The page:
A personal view by Jim Fox, Associate of Hyas.
The National Model Design Code (NMDC) is due to be finalised later in 2021 . Although coding is not new, this is a milestone for placemaking in this country and one that is generating a healthy debate about planning and zoning, innovation and intervention, and the value – in its broadest sense – of good design. There have been some fine recent articles summarising the history of coding and the NMDC itself. This article aims to complement these by focusing on targeted themes where myself and close collaborators can best add value – namely context and character, communities with ‘heart’, and the capacity of us all to influence the delivery and stewardship of high quality places.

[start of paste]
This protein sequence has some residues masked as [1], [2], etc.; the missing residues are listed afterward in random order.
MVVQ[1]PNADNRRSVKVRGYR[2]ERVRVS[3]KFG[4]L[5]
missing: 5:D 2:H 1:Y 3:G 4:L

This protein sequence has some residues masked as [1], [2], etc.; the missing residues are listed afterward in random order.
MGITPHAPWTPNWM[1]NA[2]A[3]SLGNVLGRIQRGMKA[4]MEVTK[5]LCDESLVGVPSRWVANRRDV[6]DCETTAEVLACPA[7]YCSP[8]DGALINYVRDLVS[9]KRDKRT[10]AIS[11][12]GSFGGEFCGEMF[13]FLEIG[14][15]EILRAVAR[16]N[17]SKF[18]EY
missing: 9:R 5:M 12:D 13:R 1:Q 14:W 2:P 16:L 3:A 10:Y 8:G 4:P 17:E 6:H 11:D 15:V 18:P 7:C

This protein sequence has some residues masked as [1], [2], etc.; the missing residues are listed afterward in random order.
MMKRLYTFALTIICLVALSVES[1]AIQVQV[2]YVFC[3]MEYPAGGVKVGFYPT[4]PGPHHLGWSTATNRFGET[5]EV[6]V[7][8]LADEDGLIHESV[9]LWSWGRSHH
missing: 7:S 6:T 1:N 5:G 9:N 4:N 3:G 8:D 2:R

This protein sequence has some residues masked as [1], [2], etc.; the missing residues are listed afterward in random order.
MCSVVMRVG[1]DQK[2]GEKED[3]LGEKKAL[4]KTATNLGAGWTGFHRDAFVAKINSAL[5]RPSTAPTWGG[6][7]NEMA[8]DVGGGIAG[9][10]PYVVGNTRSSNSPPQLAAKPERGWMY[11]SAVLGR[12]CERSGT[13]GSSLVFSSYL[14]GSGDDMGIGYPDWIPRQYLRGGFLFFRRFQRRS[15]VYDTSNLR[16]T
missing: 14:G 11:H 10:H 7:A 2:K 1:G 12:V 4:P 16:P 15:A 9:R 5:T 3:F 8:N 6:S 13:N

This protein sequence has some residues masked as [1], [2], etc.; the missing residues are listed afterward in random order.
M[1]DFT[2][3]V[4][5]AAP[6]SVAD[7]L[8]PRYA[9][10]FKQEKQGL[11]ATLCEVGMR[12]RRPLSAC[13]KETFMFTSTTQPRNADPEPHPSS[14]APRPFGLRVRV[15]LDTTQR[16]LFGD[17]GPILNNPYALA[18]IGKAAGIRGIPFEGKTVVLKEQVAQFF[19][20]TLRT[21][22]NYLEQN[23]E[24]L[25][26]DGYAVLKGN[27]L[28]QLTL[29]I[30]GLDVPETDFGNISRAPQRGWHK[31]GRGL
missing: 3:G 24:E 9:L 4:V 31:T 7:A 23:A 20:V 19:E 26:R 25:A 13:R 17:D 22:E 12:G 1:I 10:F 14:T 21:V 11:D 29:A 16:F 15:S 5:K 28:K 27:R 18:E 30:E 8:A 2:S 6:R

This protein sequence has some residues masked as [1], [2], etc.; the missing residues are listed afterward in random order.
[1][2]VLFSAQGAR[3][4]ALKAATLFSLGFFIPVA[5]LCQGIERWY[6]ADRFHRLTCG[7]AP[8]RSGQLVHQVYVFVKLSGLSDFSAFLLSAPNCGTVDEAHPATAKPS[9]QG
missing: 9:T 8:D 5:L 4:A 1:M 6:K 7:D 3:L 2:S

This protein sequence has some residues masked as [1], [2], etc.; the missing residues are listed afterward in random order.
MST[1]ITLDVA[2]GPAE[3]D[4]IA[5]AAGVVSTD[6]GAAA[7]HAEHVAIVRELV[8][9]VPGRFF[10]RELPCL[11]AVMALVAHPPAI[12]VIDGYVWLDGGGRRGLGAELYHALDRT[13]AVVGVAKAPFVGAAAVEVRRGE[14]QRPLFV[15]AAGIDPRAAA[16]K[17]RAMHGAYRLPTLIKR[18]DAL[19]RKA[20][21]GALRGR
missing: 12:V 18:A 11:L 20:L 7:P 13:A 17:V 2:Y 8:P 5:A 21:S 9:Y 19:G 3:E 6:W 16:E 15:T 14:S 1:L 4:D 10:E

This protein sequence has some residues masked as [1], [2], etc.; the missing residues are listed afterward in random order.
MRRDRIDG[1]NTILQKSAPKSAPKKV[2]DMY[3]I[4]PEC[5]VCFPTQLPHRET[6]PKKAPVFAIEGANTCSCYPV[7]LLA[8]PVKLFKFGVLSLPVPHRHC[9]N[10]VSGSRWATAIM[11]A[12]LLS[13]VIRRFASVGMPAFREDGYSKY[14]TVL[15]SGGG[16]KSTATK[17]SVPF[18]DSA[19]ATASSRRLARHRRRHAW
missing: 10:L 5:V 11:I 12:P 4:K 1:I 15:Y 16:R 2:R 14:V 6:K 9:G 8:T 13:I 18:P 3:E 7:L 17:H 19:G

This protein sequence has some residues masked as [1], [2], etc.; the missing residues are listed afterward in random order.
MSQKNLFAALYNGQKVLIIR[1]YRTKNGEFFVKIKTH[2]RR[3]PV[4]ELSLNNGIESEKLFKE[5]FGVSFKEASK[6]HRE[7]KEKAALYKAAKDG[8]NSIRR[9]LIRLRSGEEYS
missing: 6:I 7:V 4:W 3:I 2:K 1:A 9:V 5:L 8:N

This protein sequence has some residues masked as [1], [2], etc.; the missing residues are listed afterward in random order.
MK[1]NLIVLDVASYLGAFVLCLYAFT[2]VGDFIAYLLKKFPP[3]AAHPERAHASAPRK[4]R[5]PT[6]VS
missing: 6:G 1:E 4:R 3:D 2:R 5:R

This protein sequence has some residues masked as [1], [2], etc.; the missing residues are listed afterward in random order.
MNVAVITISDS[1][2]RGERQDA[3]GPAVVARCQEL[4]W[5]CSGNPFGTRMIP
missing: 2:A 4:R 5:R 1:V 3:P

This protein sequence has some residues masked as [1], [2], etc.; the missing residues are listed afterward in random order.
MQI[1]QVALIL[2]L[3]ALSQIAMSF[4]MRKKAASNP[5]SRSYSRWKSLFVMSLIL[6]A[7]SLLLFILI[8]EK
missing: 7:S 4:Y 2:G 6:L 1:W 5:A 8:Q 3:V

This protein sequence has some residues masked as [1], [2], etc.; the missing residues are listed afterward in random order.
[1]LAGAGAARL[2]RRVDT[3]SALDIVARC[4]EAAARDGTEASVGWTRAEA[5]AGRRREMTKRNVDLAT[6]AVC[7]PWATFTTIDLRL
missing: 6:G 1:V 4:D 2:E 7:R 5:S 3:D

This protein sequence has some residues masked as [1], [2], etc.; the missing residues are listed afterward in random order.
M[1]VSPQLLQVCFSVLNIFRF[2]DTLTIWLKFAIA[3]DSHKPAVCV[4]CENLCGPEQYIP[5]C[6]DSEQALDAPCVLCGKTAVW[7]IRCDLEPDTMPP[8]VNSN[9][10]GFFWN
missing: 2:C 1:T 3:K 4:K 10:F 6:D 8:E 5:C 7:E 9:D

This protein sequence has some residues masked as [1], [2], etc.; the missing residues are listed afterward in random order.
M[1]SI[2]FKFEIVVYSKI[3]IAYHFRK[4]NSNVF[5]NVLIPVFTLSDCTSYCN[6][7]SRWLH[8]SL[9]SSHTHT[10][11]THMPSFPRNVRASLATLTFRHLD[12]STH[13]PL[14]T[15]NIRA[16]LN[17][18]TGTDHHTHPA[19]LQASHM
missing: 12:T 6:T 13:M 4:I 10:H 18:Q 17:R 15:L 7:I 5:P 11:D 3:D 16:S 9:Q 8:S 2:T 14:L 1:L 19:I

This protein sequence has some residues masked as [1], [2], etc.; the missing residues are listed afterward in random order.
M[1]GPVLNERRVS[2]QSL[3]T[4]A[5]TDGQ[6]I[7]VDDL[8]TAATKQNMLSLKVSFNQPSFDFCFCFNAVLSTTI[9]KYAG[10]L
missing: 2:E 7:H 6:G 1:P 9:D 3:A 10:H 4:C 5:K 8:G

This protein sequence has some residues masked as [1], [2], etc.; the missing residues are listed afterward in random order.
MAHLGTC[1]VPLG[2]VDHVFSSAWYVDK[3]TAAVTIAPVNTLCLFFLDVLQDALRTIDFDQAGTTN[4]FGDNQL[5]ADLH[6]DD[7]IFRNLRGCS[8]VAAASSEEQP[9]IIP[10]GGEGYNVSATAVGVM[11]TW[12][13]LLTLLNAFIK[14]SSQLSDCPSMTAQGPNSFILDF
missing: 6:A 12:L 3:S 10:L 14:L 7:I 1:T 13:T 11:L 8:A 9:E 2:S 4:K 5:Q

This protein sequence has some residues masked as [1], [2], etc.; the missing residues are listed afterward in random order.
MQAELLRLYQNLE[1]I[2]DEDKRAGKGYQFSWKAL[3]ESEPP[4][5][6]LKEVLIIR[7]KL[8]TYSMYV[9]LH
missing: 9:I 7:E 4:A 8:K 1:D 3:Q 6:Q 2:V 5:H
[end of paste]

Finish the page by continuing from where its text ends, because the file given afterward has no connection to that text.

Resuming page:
Context and Character
Having just come out of a design review where the housebuilder and their designers’ thinking has been constrained by their ‘red line’, I was jubilant to see the NMDC start with context. Place context provides us with the clues and cues we need to underpin locally distinctive design. What makes this place special compared to other locations, what are the ‘character / area types’, and how do we communicate this and focus on meaningful cues for integrated placemaking? At St Cuthbert’s Garden Village Carlisle – where Hyas have provided garden communities support for nearly five years – we have collaboratively undertaken studies of characterful villages and neighbourhoods in and around the area, and promoted specifics around density, form, and materials.